Another monday, another local Go meeting. My opponent tonight impressed me pretty much. I played him the first time ever . He is about 1 to 2 kyu and so we played at a 9 stone handicap. We were eating something before we started to play and he talked about how patience is the most important virtue in high handicap games. The ability to wait for the one mistake and then take your profit; to withstand the urge to make up for the points you are "behind" within the first 20 moves.
The impressive thing was that he wasn't just all talk. It was exactly what he did to me in the game. He had a very calm way of playing. At no point I had the impression that my enemy is rushing against my walls trying to overwhelm me by sheer force. He just played calmly, built up pressure over time and then crushed me slowly.
So I had the opportunity to meet yet another player who can beat me at 9 stones. In comparison to last week's go meeting I was satisfied with my game today, though. I played reasonable solid, kept my opponent stones separated and his groups weak. Then came the moment in which I chose to attack instead of defend - after all I believed there were plenty of opportunities to connect my threatened group - and lost my huge (huge!) center group that kept two other huge white groups separated and weak.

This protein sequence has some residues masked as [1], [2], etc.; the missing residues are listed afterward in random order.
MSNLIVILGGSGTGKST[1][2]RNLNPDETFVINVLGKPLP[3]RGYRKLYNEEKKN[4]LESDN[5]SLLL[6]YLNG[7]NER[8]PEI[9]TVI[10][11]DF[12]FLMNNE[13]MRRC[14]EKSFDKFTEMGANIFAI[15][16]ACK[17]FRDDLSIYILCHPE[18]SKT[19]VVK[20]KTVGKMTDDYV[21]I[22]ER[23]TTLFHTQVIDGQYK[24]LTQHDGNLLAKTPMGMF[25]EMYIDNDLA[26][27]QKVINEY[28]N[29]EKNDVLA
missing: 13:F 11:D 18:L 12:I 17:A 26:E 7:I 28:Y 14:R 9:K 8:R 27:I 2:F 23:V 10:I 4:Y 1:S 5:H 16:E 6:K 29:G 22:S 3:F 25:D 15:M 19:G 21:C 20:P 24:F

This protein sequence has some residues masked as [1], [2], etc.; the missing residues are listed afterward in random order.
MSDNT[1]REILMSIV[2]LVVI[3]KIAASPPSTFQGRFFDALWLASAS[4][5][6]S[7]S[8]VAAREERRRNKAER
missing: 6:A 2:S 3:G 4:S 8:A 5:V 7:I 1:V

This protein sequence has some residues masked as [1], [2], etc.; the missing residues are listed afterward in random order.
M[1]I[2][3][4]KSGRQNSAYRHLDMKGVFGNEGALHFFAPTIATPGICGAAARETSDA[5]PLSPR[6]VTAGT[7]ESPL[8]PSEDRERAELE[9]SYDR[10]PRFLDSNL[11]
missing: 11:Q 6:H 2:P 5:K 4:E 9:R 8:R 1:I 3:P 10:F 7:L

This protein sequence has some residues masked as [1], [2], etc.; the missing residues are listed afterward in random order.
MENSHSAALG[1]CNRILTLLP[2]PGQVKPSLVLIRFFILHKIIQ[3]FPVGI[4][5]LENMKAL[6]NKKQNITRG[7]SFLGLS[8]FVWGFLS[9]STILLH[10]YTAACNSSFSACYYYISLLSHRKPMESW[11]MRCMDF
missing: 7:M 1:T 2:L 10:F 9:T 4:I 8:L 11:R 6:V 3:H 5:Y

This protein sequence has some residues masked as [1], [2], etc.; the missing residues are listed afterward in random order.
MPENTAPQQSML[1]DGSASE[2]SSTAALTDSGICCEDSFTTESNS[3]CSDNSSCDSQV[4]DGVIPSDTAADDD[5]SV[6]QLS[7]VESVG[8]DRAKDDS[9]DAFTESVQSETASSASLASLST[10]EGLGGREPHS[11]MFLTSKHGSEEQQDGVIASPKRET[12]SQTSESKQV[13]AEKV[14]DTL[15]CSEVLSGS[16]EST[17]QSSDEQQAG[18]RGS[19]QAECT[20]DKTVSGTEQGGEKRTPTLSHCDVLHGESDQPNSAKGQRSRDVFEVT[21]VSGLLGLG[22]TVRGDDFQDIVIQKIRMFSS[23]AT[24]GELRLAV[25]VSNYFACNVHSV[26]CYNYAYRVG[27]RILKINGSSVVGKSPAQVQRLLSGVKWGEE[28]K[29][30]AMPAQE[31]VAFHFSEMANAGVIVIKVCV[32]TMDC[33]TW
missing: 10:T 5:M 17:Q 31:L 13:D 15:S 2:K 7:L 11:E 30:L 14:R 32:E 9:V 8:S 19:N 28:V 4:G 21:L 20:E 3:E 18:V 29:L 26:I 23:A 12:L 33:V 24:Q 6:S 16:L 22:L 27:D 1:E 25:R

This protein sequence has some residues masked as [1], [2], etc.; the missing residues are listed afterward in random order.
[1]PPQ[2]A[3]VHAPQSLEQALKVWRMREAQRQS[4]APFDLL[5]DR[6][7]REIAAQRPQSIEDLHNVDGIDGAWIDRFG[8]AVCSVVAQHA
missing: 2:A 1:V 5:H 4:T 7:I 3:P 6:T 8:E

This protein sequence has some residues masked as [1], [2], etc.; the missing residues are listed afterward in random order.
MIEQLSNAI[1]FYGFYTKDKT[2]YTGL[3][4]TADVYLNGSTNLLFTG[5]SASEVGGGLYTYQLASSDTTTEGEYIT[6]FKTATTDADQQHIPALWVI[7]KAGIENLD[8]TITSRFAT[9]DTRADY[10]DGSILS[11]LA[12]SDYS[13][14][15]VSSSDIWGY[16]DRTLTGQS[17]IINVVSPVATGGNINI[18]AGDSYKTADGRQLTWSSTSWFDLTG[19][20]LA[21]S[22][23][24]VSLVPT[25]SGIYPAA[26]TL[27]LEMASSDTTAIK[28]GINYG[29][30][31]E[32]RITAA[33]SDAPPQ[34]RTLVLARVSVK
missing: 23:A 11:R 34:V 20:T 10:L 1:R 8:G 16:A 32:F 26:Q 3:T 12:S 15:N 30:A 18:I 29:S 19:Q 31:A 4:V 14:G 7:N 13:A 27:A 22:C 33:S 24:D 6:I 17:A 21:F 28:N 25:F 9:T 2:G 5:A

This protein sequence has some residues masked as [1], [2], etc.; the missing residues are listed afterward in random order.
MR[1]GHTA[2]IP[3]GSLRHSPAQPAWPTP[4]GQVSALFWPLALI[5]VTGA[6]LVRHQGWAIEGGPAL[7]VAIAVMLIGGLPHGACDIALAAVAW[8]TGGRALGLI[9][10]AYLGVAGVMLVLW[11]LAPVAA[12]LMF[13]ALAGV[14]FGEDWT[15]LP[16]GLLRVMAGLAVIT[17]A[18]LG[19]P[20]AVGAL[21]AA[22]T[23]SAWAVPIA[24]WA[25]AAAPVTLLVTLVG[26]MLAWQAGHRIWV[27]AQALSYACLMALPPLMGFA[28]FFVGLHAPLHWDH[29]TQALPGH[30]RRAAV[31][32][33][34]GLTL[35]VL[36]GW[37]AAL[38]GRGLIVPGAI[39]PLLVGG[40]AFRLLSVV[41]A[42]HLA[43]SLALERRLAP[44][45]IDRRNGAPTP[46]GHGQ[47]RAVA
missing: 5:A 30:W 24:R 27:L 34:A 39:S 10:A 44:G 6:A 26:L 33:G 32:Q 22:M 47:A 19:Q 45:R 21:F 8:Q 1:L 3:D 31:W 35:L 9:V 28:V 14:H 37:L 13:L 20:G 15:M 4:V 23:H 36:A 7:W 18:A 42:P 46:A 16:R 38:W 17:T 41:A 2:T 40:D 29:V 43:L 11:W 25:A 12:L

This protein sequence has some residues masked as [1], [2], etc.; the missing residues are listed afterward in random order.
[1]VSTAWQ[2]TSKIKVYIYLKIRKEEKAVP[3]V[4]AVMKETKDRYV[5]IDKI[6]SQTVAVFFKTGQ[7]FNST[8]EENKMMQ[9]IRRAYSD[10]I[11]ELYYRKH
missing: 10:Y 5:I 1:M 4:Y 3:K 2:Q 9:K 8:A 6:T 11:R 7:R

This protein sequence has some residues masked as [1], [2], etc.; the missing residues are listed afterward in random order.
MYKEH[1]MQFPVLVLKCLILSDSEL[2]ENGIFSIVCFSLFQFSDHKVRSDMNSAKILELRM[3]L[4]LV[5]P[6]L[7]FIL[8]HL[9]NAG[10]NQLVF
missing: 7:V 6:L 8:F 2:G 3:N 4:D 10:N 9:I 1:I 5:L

Sadly, I'm really bad at remembering high handicap games so I can not provide you with detail or analysis. But: I ordered two books to write down kifus two weeks ago. As they have to cross the Atlantic Ocean to get here (Germany), it might still take a while, but soon I will start to record my games.
One more thing: Doing life and death problems for two weeks now starts to pay off. I solved a rather complicated (for my level) life and death situation and managed to survive an attack that was meant to kill my corner group. I tried to recreate it, but the surrounding was important too and I can not get it right. Again, soon I will stat keeping kifus and things won't be lost to me that easily anymore.